An updated version of this article was published on 14 December 2017.
The heralded increase in the limit on the amount of social investment tax relief (SITR) qualifying investment that an eligible social enterprise can receive was due to have increased on 6 April 2017 from about £275k in any three year period to a lifetime limit of £1.5m, but the rule change was dropped from the 2017 Finance Bill when the Bill was substantially slimmed down prior to the parliamentary recess caused by the snap general election.
For the time being, organisations looking to raise up to the higher limit will not be able to do so, nor will they receive HMRC pre-assurance for such investment. Organisations can, however, continue to raise non-SITR qualifying investment over the existing limits.
The Treasury has indicated there has been no policy change and the government will aim to legislate at the earliest opportunity in the new parliament to bring in the rule change retrospectively with effect from 6 April 2017. The Queen's Speech published on 21st June mentioned a Summer Finance Bill, so social enterprises and social investors are now hoping that the rule change will be included in it. That said, given the necessary government focus on Brexit, it is unlikely that this tax rule change will be a priority in this parliament.
A number of other SITR eligibility rules were to have changed at the same time. These include:
- the increased SITR limit only being available only to social enterprises which have been established for less than 7 years (unless such organisations are receiving follow-on investment received prior to the 7 year limit) – the original limit will remain for older organisations;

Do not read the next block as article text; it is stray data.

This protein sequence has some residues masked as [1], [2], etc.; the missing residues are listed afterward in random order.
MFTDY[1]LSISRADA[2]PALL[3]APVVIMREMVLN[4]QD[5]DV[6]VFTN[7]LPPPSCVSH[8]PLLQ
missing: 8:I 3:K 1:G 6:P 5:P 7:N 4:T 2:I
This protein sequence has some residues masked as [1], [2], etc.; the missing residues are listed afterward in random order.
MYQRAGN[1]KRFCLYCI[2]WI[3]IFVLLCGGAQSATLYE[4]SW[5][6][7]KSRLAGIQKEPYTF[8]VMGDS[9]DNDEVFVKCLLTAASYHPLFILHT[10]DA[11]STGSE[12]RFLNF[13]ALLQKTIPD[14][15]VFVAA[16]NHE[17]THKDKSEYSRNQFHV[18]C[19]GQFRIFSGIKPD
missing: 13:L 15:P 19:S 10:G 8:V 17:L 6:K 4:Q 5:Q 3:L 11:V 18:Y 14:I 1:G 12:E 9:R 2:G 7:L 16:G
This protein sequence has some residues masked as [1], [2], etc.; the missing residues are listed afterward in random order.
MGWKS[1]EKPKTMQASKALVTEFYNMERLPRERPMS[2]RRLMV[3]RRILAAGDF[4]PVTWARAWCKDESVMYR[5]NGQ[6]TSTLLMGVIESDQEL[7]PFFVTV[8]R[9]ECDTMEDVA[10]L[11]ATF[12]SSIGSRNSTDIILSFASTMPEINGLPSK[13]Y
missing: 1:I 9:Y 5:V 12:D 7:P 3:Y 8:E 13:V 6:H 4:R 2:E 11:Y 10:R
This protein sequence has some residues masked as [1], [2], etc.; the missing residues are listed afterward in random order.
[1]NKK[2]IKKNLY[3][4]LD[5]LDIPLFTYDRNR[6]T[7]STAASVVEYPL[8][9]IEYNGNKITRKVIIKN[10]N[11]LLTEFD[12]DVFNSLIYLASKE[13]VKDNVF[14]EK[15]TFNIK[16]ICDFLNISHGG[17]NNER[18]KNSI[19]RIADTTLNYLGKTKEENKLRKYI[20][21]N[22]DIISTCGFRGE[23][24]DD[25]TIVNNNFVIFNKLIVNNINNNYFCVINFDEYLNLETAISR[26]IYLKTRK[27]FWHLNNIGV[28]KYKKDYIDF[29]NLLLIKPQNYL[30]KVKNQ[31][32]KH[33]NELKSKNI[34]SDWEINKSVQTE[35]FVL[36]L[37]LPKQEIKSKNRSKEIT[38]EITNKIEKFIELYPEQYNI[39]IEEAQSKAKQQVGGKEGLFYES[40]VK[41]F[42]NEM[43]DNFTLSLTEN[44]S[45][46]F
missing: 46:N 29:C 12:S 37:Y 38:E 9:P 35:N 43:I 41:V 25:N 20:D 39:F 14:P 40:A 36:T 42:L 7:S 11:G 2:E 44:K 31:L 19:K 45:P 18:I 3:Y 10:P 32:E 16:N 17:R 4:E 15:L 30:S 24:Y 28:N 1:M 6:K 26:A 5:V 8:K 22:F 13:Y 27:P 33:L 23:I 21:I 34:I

- the number of full time equivalent employees will drop from 500 to 250;
- the following will cease to be eligible trades, unless they are insubstantial:
- hiring out assets– this will adversely impact many social enterprises, such as: community shops or pubs or libraries sharing the space with other businesses or community groups; or a community sport centre hiring out the sports hall, a 5-a-side pitch or granting a concession to a physiotherapist;
- electricity or heat generation;
- generating licence fees or royalties;
- operating or managing nursing homes and residential care homes;
- onward lending to other social enterprises;
- using SITR to refinance existing debt obligations will also be excluded.
What is social investment tax relief?
SITR was introduced to encourage new investment by individuals into community interest companies (CICs), community benefit societies, charities and approved social impact bond contractors. It is designed to help such organisations raise social investment to develop or expand their social mission or to help them find new ways of tackling societal or environmental issues.
SITR entitles investors to claim 30% tax relief on the amount invested in the tax year of the investment. The maximum annual investment which qualifies for SITR is capped at £1m per investor.
The main benefits to a social enterprise receiving SITR qualifying investment are:
- the investment must be unsecured; and
- it is patient capital – there can be no capital repayments for three years, giving time to implement the business plans and start generating income to repay the investment.
For specialist social investment legal support, please contact Richard Hiscoke on 0370 194 8904.